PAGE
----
I love this time of year. The dismal sludge of late-winter is a thing of the past, the April showers have come and gone, and everything takes on a homely, honey-glazed look as the sun warms up for its grand summer gig. It’s gentle, but not lethargic; bright, but not blinding. To borrow that ubiquitous Miss Congeniality quote, “It’s not too hot, not too cold. All you need is a light jacket.”
It’s also the start of my Writing Season. I know writing isn’t traditionally a seasonal job, but we writers can be a bit temperamental when it comes to our routines. In the winter I barely write anything more than short stories, but instead focus on editing existing work or planning new projects – laying the groundwork so that when Easter comes I can knuckle down on whatever project I have in progress and work solidly through to September.
We’re five weeks on from Easter now, and I couldn’t be happier with how my work’s been going. I guess it’s just the result of writing very little for several months, that when you finally sit down at your desk to get the words on the page you find your creative juices oozing out like the contents of an overripe bin-bag. Almost every day now for the last month has been spent in a coffee-induced mania, surrounded by the notes and revisions made last winter, frantically pelting the keyboard like a verbal hailstorm. I love it.
After slipping behind with my work on The Stone King last year when my mental health issues rather got in the way, I’ve found myself more determined than ever to put this novel to sleep. This is the year, I can feel it. All I have to do is finish this long-overdue second draft, put it through another round of revisions, then sell it for enough money to buy myself a yacht. Simple.
I’m also really proud of the amount of work I’ve managed to do on The Stone King considering how little free time I’ve had in the last few weeks. As much as I love covering motorsport on the side, it doesn’t half get manic at times – especially when this weekend’s Russian Grand Prix comes straight on the back of last week’s Paris ePrix and the Chinese Grand Prix before that.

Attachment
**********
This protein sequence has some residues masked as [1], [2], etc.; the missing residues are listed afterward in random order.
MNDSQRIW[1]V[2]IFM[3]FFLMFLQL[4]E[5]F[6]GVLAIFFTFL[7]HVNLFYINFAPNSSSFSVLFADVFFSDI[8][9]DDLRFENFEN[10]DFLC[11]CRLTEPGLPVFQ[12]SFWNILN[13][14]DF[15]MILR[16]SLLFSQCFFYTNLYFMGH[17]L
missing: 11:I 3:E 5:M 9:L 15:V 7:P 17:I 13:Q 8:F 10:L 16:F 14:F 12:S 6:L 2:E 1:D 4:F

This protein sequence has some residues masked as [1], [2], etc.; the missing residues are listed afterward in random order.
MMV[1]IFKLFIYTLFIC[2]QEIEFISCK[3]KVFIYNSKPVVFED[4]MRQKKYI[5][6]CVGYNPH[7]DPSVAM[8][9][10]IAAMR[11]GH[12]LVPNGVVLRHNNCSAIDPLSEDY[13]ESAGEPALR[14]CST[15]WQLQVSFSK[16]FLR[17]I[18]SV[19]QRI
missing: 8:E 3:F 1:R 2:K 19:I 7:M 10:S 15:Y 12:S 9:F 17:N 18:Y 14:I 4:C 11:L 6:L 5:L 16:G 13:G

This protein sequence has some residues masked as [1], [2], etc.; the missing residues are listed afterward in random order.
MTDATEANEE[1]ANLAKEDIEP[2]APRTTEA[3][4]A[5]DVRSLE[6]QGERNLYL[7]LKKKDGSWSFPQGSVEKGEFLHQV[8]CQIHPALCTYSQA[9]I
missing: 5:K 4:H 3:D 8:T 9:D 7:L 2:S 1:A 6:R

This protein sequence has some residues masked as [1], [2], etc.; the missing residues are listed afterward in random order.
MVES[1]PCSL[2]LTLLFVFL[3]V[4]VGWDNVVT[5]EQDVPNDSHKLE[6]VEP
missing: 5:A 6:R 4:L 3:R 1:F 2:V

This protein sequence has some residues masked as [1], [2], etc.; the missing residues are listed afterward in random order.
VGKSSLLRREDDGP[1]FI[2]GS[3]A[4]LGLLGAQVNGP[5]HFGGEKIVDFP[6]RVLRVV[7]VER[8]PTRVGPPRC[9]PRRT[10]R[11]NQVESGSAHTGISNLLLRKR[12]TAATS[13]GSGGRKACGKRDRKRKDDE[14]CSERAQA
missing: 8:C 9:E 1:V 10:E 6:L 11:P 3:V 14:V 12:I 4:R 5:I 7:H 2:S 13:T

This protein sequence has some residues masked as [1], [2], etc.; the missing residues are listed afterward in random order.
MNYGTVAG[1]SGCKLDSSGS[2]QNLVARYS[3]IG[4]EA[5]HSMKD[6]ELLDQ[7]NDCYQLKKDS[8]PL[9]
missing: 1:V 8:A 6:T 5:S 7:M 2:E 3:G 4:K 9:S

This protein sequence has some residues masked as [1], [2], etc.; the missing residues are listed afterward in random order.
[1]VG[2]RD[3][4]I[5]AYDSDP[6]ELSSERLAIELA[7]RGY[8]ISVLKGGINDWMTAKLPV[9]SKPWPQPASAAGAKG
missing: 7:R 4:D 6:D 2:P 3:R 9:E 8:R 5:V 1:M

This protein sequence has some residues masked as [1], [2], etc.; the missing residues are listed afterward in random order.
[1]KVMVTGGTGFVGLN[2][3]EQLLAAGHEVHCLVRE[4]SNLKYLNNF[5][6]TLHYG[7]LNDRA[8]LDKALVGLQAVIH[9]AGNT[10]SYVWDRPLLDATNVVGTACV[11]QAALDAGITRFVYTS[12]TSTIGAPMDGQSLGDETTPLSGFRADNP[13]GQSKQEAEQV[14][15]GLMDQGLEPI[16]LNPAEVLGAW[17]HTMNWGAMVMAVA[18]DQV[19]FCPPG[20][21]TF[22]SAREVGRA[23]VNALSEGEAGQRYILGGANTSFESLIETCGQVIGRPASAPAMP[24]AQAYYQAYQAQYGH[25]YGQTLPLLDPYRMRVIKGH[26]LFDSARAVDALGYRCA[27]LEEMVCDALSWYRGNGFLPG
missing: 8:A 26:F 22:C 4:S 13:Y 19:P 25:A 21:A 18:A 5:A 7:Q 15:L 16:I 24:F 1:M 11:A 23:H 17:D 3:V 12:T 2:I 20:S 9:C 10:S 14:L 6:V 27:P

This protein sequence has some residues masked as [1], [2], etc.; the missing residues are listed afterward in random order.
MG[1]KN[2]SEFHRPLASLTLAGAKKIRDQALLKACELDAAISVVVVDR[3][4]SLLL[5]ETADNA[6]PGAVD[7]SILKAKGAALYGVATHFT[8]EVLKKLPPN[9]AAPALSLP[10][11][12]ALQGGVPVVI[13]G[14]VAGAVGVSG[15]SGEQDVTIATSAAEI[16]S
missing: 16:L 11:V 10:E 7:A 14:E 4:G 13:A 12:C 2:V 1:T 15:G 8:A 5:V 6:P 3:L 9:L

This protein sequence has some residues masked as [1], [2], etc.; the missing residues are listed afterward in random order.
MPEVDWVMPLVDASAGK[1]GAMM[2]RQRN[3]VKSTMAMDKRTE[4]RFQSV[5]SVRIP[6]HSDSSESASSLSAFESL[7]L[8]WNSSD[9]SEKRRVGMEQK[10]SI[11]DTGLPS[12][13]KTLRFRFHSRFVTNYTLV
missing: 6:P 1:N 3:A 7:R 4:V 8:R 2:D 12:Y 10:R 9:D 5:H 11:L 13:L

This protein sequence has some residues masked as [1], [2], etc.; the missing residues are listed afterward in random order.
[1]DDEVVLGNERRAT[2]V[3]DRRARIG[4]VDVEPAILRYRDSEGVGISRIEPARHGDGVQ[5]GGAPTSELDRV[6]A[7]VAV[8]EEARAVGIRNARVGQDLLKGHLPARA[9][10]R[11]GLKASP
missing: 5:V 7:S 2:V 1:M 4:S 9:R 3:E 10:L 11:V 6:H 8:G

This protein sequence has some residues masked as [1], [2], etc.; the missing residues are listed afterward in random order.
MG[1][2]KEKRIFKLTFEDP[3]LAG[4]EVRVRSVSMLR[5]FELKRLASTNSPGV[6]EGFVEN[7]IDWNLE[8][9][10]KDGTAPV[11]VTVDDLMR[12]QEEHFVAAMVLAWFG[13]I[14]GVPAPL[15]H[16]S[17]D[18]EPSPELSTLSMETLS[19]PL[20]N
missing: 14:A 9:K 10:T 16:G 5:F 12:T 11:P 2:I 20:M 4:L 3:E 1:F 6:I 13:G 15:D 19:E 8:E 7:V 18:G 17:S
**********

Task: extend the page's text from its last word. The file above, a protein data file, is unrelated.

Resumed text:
But when it comes to a project like writing a novel, it’s not so much a matter of finding the time as it is making the time. There’s a reason writers have such a reputation for being reclusive insomniacs – it’s because they have to be. Days off and Sunday morning lie-ins stop existing once you realise they could be better spent sacrificed to the God of Coffee and Words. People might call me crazy for waking up at 5am just to write, but they won’t find it so funny when they miss out on an invite to my yacht-warming party…
Somehow in amongst all this I’ve still managed to find time to read, and a few weeks back I made a start on Moby Dick. I’ve been reading a lot of classics lately, building up my immune system before taking on James Joyce’s Ulysses with the Twitter book club in June – #Ulytweets, if you want to join us – and figured, what better than a classic rip-roaring American yarn?
Turns out Moby Dick is less “high seas adventure” and more “brutally realist account of the nineteenth-century whaling industry”. But when Herman Melville isn’t going off on one about the best way to categorise whale breeds, he’s an incredibly elegant writer, and it’s worth persevering with the dense bits to read him at his best.